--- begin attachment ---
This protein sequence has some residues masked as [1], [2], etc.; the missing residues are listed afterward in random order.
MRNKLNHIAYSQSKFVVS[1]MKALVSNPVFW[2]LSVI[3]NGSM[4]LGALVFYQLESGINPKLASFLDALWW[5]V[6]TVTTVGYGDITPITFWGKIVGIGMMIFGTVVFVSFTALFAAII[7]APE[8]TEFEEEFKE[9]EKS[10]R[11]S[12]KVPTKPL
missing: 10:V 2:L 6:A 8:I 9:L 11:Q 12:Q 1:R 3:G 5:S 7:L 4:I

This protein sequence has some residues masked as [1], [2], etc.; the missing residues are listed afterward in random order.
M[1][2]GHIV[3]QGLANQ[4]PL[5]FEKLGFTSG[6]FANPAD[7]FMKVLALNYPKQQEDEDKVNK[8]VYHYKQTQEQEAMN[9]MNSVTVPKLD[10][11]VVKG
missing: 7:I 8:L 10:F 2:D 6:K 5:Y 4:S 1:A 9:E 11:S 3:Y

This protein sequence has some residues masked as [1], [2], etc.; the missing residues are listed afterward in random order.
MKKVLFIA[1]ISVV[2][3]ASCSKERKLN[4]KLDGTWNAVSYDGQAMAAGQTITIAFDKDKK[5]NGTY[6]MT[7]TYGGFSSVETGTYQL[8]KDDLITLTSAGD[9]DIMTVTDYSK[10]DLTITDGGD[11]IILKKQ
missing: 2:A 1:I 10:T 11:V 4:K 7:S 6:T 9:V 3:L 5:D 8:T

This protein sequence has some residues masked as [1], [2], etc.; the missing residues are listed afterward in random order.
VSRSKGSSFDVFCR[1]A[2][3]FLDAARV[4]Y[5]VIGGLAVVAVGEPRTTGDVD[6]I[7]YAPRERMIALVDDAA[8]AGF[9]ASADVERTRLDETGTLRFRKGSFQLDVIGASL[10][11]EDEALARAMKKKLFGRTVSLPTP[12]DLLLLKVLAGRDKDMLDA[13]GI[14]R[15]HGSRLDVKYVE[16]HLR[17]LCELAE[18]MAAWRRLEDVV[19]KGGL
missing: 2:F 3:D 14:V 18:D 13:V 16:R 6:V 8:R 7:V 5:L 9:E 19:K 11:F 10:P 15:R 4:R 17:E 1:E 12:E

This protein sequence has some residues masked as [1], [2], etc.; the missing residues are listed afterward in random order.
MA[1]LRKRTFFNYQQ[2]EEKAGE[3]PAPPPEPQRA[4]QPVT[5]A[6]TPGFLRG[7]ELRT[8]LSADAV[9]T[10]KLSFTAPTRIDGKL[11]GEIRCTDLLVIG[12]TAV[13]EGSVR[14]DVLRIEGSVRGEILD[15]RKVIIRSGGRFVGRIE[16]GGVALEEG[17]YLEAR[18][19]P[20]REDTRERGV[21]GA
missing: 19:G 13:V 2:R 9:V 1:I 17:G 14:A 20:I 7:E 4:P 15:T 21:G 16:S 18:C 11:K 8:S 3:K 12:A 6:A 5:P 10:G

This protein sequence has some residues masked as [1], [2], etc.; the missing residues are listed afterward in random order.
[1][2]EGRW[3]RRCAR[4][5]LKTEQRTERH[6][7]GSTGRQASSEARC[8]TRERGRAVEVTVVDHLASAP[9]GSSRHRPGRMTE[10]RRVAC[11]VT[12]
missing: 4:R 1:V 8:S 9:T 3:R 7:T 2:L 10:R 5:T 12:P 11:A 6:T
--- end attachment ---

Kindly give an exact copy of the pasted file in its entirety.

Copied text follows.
This protein sequence has some residues masked as [1], [2], etc.; the missing residues are listed afterward in random order.
MRNKLNHIAYSQSKFVVS[1]MKALVSNPVFW[2]LSVI[3]NGSM[4]LGALVFYQLESGINPKLASFLDALWW[5]V[6]TVTTVGYGDITPITFWGKIVGIGMMIFGTVVFVSFTALFAAII[7]APE[8]TEFEEEFKE[9]EKS[10]R[11]S[12]KVPTKPL
missing: 10:V 2:L 6:A 8:I 9:L 11:Q 12:Q 1:R 3:G 5:S 7:L 4:I

This protein sequence has some residues masked as [1], [2], etc.; the missing residues are listed afterward in random order.
M[1][2]GHIV[3]QGLANQ[4]PL[5]FEKLGFTSG[6]FANPAD[7]FMKVLALNYPKQQEDEDKVNK[8]VYHYKQTQEQEAMN[9]MNSVTVPKLD[10][11]VVKG
missing: 7:I 8:L 10:F 2:D 6:K 5:Y 4:S 1:A 9:E 11:S 3:Y

This protein sequence has some residues masked as [1], [2], etc.; the missing residues are listed afterward in random order.
MKKVLFIA[1]ISVV[2][3]ASCSKERKLN[4]KLDGTWNAVSYDGQAMAAGQTITIAFDKDKK[5]NGTY[6]MT[7]TYGGFSSVETGTYQL[8]KDDLITLTSAGD[9]DIMTVTDYSK[10]DLTITDGGD[11]IILKKQ
missing: 2:A 1:I 10:T 11:V 4:K 7:S 6:T 9:V 3:L 5:D 8:T

This protein sequence has some residues masked as [1], [2], etc.; the missing residues are listed afterward in random order.
VSRSKGSSFDVFCR[1]A[2][3]FLDAARV[4]Y[5]VIGGLAVVAVGEPRTTGDVD[6]I[7]YAPRERMIALVDDAA[8]AGF[9]ASADVERTRLDETGTLRFRKGSFQLDVIGASL[10][11]EDEALARAMKKKLFGRTVSLPTP[12]DLLLLKVLAGRDKDMLDA[13]GI[14]R[15]HGSRLDVKYVE[16]HLR[17]LCELAE[18]MAAWRRLEDVV[19]KGGL
missing: 2:F 3:D 14:V 18:D 13:V 16:R 6:V 8:R 7:V 5:L 9:E 19:K 11:F 10:P 15:R 4:R 17:E 1:E 12:E

This protein sequence has some residues masked as [1], [2], etc.; the missing residues are listed afterward in random order.
MA[1]LRKRTFFNYQQ[2]EEKAGE[3]PAPPPEPQRA[4]QPVT[5]A[6]TPGFLRG[7]ELRT[8]LSADAV[9]T[10]KLSFTAPTRIDGKL[11]GEIRCTDLLVIG[12]TAV[13]EGSVR[14]DVLRIEGSVRGEILD[15]RKVIIRSGGRFVGRIE[16]GGVALEEG[17]YLEAR[18][19]P[20]REDTRERGV[21]GA
missing: 19:G 13:V 2:R 9:V 1:I 17:G 14:A 20:I 7:E 4:P 15:T 21:G 16:S 18:C 11:K 8:S 3:K 12:A 6:A 5:P 10:G

This protein sequence has some residues masked as [1], [2], etc.; the missing residues are listed afterward in random order.
[1][2]EGRW[3]RRCAR[4][5]LKTEQRTERH[6][7]GSTGRQASSEARC[8]TRERGRAVEVTVVDHLASAP[9]GSSRHRPGRMTE[10]RRVAC[11]VT[12]
missing: 4:R 1:V 8:S 9:T 3:R 7:T 2:L 10:R 5:T 12:P 11:A 6:T